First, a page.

The Houston Police Officers Union is pressing for judges in child porn cases to make defendants “fear” being prosecuted here, while attacking a recent light sentence for a man who pleaded guilty to 8 counts of possessing child porn.
KPRC Click 2 Houston reported that Mark Baldridge, age 51, wasn’t sentenced to any prison time by Judge Randy Roll, who instead made his punishment 180 days (6 months) in jail, 7 years of probation on deferred adjudication, and registering as a sex offender for life. Baldridge also may not live or go within 1,000 feet of places “where children commonly gather.”
The prosecution had asked for prison time, which could have been as much as 10 years for each third degree felony count, for a total of 80 years in prison.
The police union was outraged and said it is “tracking every criminal case in Harris County and their dispositions.”
But should outrage and 80-year prison sentences always be the answer in such cases?
Research shows that only a few percent of persons convicted of possessing child pornography, without having committed a hands-on sexual offense, ever re-offend.
Also, BMC Psychiatry reports that “Consuming child pornography alone is not a risk factor for committing hands-on sex offenses,” and it calls the prognosis for recidivism “favorable,” meaning offenders are not likely to repeat the crime.
Unfortunately, in some cases the punishment for possessing child pornography is as harsh, if not harsher, than if the defendant had committed a sex offense against a child, such as exposing himself to a child for sexual purposes.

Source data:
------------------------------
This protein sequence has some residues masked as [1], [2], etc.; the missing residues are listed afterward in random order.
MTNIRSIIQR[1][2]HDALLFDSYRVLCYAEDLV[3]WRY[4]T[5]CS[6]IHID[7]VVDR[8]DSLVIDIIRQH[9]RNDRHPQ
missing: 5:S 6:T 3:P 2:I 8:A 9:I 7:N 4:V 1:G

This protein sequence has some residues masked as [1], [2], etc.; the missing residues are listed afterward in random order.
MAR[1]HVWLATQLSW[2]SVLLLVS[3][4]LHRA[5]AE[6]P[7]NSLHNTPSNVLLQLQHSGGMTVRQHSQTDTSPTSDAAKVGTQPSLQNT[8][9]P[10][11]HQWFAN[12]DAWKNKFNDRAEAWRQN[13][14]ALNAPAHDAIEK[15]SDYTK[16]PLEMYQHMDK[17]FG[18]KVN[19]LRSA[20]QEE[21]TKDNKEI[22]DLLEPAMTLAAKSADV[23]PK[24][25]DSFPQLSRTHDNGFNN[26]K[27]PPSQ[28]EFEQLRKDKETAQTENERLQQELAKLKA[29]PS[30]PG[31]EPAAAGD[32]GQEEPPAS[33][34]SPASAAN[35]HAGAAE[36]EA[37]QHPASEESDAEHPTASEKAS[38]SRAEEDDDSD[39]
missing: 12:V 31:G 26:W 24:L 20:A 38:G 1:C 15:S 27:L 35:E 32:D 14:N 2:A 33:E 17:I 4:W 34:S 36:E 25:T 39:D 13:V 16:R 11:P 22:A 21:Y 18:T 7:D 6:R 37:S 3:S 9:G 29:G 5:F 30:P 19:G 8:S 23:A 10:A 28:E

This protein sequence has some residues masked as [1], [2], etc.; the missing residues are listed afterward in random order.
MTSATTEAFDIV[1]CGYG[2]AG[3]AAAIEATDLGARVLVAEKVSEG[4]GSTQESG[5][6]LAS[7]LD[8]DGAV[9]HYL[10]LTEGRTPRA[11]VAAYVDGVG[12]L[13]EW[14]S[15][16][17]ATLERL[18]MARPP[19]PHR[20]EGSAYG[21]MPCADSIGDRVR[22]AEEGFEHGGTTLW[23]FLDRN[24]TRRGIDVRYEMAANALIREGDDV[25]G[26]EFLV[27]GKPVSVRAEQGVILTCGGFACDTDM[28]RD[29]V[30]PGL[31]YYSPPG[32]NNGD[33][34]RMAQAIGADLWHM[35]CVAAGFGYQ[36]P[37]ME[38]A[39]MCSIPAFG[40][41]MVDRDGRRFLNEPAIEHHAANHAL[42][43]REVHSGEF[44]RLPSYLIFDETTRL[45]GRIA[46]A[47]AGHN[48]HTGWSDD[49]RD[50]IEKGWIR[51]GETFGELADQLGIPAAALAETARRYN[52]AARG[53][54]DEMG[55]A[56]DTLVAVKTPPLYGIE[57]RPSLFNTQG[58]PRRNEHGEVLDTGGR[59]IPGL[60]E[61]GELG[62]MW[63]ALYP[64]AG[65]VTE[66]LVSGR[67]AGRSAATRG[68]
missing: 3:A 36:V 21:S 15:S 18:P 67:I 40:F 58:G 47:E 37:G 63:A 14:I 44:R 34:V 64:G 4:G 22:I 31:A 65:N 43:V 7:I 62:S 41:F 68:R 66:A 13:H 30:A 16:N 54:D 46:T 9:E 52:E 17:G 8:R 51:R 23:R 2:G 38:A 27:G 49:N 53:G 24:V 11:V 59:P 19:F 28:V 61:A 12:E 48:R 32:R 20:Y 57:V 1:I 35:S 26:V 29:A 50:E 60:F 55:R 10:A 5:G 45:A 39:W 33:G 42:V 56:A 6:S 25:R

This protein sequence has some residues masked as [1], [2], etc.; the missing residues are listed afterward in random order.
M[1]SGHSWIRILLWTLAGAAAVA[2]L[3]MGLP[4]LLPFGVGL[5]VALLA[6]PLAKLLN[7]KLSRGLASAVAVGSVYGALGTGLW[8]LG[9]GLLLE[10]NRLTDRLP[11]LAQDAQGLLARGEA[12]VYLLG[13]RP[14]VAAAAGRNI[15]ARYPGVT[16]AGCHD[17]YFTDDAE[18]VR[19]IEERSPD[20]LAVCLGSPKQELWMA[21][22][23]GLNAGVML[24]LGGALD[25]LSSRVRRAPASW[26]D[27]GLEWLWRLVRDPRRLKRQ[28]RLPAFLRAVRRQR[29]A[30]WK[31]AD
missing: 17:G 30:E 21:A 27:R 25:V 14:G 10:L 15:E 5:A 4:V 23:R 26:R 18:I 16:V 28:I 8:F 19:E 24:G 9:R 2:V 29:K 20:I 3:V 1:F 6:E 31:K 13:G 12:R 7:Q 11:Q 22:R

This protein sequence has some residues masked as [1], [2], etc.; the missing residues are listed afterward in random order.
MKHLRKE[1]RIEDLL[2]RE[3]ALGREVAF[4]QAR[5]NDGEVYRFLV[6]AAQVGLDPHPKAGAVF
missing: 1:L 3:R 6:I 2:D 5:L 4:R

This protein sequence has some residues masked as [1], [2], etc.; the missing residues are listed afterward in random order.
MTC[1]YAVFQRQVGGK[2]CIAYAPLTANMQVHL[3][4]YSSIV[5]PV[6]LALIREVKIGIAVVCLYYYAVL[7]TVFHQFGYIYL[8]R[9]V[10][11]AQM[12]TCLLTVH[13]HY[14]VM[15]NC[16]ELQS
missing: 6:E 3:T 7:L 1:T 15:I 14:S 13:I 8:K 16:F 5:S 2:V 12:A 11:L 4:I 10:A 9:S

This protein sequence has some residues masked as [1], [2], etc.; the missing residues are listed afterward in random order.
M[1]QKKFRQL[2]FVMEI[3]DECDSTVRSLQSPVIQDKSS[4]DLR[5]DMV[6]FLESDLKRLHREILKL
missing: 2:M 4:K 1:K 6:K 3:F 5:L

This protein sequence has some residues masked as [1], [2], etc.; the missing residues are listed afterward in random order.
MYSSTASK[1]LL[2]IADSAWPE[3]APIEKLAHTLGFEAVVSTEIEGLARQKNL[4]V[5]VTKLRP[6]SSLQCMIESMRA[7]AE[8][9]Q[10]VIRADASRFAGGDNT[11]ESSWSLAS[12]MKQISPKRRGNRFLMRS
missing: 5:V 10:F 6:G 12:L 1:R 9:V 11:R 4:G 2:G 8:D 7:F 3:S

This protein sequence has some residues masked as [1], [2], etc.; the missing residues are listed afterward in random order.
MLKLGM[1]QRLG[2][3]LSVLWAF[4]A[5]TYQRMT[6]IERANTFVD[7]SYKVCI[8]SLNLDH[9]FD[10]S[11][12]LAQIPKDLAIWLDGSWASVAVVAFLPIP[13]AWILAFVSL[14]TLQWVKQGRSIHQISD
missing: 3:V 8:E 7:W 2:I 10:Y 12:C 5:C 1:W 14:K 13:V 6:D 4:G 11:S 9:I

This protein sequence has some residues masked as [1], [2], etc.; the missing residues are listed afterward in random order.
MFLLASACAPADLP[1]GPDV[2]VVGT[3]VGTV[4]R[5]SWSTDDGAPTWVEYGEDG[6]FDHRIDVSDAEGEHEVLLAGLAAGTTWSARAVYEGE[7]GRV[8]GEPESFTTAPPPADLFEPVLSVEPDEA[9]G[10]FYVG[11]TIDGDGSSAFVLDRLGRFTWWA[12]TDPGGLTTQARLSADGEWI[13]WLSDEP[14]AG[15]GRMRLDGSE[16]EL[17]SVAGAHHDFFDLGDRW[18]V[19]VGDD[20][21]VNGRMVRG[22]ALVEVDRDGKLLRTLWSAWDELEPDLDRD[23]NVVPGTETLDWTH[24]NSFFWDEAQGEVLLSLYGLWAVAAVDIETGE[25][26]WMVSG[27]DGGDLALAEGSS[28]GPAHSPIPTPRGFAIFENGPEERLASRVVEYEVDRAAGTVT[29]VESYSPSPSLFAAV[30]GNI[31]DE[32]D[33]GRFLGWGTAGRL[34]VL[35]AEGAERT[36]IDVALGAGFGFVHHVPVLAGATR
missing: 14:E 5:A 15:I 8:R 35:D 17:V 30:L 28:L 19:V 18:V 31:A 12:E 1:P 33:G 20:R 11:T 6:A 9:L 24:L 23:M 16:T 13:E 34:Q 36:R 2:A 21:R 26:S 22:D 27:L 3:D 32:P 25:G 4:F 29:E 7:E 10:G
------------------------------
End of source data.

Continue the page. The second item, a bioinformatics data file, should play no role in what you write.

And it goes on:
In Gamaldi’s case, Judge Roll noted that the man had attended treatment every week for more than a year, had complied with all the rules of his bond, and had a strong support network. Judge Roll also said Gamaldi was at low risk for re-offending.
Even so, Judge Roll said he’d have 0 tolerance for any infractions of Gamaldi’s probation.
Society has a right to protect itself, and child pornography crimes call for such protection. But extremely harsh sentences such as throwing a man in prison for decades do nothing to rehabilitate offenders, who generally aren’t threats to re-offend or to commit any hands-on sex offenses.
Putting pressure on judges to call for much harsher sentences may satisfy the outrage of persons disgusted by child pornography, but such sentences can be disproportionate to the crime and can overlook statistical realities in terms of the chance of re-offending, along with the need for treatment and rehabilitation of offenders.
Importance of ‘judicial discretion’ in federal child porn cases
Federal judges often exercise “judicial discretion” in giving lesser punishments than federal laws might prescribe in child porn cases. They often do this because federal sentencing guidelines — fed by public hysteria toward the offenses — are so extreme.
Even the former head of the Harris County District Attorney’s Child Exploitation and Cyber Crimes Division, Eric Devlin, said there were child porn cases “where I understood why the judge gave it” (deferred adjudication, or probation, instead of prison time).
The vital role of experienced defense attorneys
A child porn defense lawyer must be aware of the pressures on judges to “do the right thing” by handing out harsh punishments when the case instead should call for treatment and rehabilitation, especially when there is a very low risk for acting out or recidivism.
While society must be protected against sexual predators, individuals also must be protected from unjust punishments.